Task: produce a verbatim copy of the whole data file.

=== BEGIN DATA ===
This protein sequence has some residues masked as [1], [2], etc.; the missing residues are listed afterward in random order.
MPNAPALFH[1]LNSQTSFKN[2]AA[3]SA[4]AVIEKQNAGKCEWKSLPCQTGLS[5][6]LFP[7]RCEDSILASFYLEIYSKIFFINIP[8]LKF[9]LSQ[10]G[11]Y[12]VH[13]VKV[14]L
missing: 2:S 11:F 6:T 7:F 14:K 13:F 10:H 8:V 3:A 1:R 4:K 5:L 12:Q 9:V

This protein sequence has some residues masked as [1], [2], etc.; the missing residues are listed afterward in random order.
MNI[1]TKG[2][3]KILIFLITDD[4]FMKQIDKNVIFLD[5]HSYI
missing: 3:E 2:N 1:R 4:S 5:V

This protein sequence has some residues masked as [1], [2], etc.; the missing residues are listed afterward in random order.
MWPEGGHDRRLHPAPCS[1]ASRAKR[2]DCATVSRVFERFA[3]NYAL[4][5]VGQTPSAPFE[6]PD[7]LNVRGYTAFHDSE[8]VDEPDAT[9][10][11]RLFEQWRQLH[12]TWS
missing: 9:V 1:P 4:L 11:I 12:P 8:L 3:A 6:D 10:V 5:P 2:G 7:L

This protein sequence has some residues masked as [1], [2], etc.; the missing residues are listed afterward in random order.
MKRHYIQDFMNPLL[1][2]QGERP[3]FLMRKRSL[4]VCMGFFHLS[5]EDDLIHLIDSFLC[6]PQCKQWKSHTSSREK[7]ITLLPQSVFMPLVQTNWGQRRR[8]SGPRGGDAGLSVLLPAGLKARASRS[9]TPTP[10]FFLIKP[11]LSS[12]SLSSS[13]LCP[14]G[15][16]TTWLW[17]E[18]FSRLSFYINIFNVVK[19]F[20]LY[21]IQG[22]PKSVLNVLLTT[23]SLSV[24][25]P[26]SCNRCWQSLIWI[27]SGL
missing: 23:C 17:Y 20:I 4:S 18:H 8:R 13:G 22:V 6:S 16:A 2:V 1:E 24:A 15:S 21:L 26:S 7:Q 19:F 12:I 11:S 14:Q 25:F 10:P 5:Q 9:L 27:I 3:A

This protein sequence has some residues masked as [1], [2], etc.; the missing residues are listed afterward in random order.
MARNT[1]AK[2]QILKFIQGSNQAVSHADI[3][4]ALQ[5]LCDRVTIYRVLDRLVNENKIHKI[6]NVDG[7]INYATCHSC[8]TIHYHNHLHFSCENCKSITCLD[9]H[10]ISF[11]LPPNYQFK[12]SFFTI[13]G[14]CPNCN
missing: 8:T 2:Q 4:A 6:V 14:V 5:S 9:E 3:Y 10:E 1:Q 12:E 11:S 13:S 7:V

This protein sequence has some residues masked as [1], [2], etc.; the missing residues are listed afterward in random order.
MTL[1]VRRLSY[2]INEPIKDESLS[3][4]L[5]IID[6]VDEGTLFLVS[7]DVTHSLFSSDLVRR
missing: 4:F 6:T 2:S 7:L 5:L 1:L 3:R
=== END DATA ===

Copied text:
This protein sequence has some residues masked as [1], [2], etc.; the missing residues are listed afterward in random order.
MPNAPALFH[1]LNSQTSFKN[2]AA[3]SA[4]AVIEKQNAGKCEWKSLPCQTGLS[5][6]LFP[7]RCEDSILASFYLEIYSKIFFINIP[8]LKF[9]LSQ[10]G[11]Y[12]VH[13]VKV[14]L
missing: 2:S 11:F 6:T 7:F 14:K 13:F 10:H 8:V 3:A 1:R 4:K 5:L 12:Q 9:V

This protein sequence has some residues masked as [1], [2], etc.; the missing residues are listed afterward in random order.
MNI[1]TKG[2][3]KILIFLITDD[4]FMKQIDKNVIFLD[5]HSYI
missing: 3:E 2:N 1:R 4:S 5:V

This protein sequence has some residues masked as [1], [2], etc.; the missing residues are listed afterward in random order.
MWPEGGHDRRLHPAPCS[1]ASRAKR[2]DCATVSRVFERFA[3]NYAL[4][5]VGQTPSAPFE[6]PD[7]LNVRGYTAFHDSE[8]VDEPDAT[9][10][11]RLFEQWRQLH[12]TWS
missing: 9:V 1:P 4:L 11:I 12:P 8:L 3:A 6:D 10:V 5:P 2:G 7:L

This protein sequence has some residues masked as [1], [2], etc.; the missing residues are listed afterward in random order.
MKRHYIQDFMNPLL[1][2]QGERP[3]FLMRKRSL[4]VCMGFFHLS[5]EDDLIHLIDSFLC[6]PQCKQWKSHTSSREK[7]ITLLPQSVFMPLVQTNWGQRRR[8]SGPRGGDAGLSVLLPAGLKARASRS[9]TPTP[10]FFLIKP[11]LSS[12]SLSSS[13]LCP[14]G[15][16]TTWLW[17]E[18]FSRLSFYINIFNVVK[19]F[20]LY[21]IQG[22]PKSVLNVLLTT[23]SLSV[24][25]P[26]SCNRCWQSLIWI[27]SGL
missing: 23:C 17:Y 20:I 4:S 18:H 8:R 13:G 22:V 6:S 16:A 2:V 1:E 24:A 15:S 21:L 26:S 7:Q 19:F 12:I 11:S 14:Q 25:F 10:P 5:Q 9:L 27:I 3:A

This protein sequence has some residues masked as [1], [2], etc.; the missing residues are listed afterward in random order.
MARNT[1]AK[2]QILKFIQGSNQAVSHADI[3][4]ALQ[5]LCDRVTIYRVLDRLVNENKIHKI[6]NVDG[7]INYATCHSC[8]TIHYHNHLHFSCENCKSITCLD[9]H[10]ISF[11]LPPNYQFK[12]SFFTI[13]G[14]CPNCN
missing: 8:T 2:Q 4:A 6:V 14:V 5:S 9:E 3:Y 10:E 1:Q 12:E 11:S 13:S 7:V

This protein sequence has some residues masked as [1], [2], etc.; the missing residues are listed afterward in random order.
MTL[1]VRRLSY[2]INEPIKDESLS[3][4]L[5]IID[6]VDEGTLFLVS[7]DVTHSLFSSDLVRR
missing: 4:F 6:T 2:S 7:L 5:L 1:L 3:R